Be patient, it will take time, especially if you want good results. Unfortunately, this method has limited applications. Anything with tomatoes will do though!
- No electricity needed
- Good pressing technique results in fine texture
- Budget-friendly method
- Can be applied in only a few cases
- Requires your energy
- Takes much time in comparison with other methods
4. Cheese Grater & Hand Mixer Duo
Cheese grater and a hand mixer are a great duo if you need to puree softer food such as boiled potatoes or fresh tomatoes. In fact, most ingredients do need to be cooked before grating so that the texture you achieve can be cheese-like and soft.
You simply scrape softer veggies or fruit into the coarsest side of a cheese grater, and then, if you find that the texture of your puree is not as fine as you would want it to be, use a hand mixer to achieve a texture you want. Be careful not to overdo it, especially if you use an electric mixer, or you will crush the ingredients too much and ruin the otherwise fluffy consistency.
Make sure that you wash the grater immediately after you have finished the work. You need to wipe it dry too, or otherwise, it will rust quickly. The commercial grade cheese graters are less prone to rust, but more expensive as well.
- This method results in fine texture
- Easy to master
- Limited application
- Requires quite some time and effort
5. Potato Ricer
Logically, potato ricer can do a great job at pureeing potatoes, and thus makes an ideal substitute for food mill in this case. However, the possibilities of the potato ricer do not end there; it can be a good food mill alternative in many other situations too.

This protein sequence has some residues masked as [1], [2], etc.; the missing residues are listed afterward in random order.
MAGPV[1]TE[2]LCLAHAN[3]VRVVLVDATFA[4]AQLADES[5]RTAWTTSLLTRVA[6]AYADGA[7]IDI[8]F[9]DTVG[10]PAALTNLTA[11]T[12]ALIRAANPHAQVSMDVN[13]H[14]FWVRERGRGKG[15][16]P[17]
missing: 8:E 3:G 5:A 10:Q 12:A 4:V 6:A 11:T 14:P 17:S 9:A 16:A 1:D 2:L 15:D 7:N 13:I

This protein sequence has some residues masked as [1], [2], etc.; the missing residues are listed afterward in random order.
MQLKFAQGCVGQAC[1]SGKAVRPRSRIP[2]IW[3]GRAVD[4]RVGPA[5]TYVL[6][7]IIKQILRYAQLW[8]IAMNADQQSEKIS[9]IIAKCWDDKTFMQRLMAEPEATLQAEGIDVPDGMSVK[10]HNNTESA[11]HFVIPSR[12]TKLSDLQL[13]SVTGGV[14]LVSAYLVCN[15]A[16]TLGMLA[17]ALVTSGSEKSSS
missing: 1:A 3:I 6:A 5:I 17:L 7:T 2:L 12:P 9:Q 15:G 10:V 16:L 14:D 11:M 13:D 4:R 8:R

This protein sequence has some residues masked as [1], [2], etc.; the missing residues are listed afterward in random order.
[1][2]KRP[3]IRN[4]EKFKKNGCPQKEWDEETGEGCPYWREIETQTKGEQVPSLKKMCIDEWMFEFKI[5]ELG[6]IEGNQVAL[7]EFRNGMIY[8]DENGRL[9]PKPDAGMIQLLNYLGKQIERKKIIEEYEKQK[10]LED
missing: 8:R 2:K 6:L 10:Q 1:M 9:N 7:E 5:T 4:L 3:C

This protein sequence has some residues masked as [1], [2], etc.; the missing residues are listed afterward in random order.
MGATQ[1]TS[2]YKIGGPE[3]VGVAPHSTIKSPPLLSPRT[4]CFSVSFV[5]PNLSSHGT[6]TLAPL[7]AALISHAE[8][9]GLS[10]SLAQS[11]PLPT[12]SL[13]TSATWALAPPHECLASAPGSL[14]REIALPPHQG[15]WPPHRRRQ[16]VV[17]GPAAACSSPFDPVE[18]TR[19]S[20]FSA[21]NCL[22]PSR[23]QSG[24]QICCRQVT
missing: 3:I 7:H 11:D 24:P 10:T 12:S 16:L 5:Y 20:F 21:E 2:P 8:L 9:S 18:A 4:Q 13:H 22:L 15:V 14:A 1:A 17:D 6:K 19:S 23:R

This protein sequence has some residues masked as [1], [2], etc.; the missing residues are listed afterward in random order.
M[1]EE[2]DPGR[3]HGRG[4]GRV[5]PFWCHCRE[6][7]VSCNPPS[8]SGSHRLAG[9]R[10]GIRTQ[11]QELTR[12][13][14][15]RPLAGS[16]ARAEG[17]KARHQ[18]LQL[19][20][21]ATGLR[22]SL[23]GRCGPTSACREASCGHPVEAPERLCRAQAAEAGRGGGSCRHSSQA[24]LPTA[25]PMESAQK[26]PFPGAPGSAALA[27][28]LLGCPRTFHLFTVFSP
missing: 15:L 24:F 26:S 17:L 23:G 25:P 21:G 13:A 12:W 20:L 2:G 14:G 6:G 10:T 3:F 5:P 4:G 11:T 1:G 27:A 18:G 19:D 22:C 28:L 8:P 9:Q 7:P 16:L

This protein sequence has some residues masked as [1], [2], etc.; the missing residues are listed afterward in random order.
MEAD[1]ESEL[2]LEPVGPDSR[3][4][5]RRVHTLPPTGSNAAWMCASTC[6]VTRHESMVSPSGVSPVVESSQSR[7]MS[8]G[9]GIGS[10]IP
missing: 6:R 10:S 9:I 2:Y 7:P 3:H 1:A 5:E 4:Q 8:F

How does this method work? It is simple.
- Start by slicing and cutting your veggies or fruit into small pieces.
- Next, place those pieces into the ricer hopper. Do not overdo it but instead, put them in small volumes.
- Finally, use your strength to press the ingredients and mash them. No need to say that for the best results you need to peel the veggies and fruit and remove the seeds. The resulting puree will be smooth and finely textured.
This method works great for mashing or pureeing squashes, apples, and tubers. Food filled with natural juice, such as tomatoes or oranges, should not be used with the potato ricer.
The greatest thing about this food mill alternative is the ease of use – even your kid can safely do it! Unfortunately, you cannot use this method for a significant number of ingredients; and it will consume too much of your precious time and energy.
- No electricity needed
- Works great for small volumes of food
- Does not require much space in the kitchen (great for vacations too!)
- Easy to master
- Works only with certain food
- The peelings and seeds need to be removed manually
My Final Thoughts
I am glad to know that I will never have a problem with a missing food mill anymore.
I’ll just use one of the food mill substitutes listed here. I am sure that there are even more food mill substitutes out there, so do share if you know them!
Spread the knowledge and let me know which food mill substitute I have suggested here has worked best for your favorite recipe! 🙂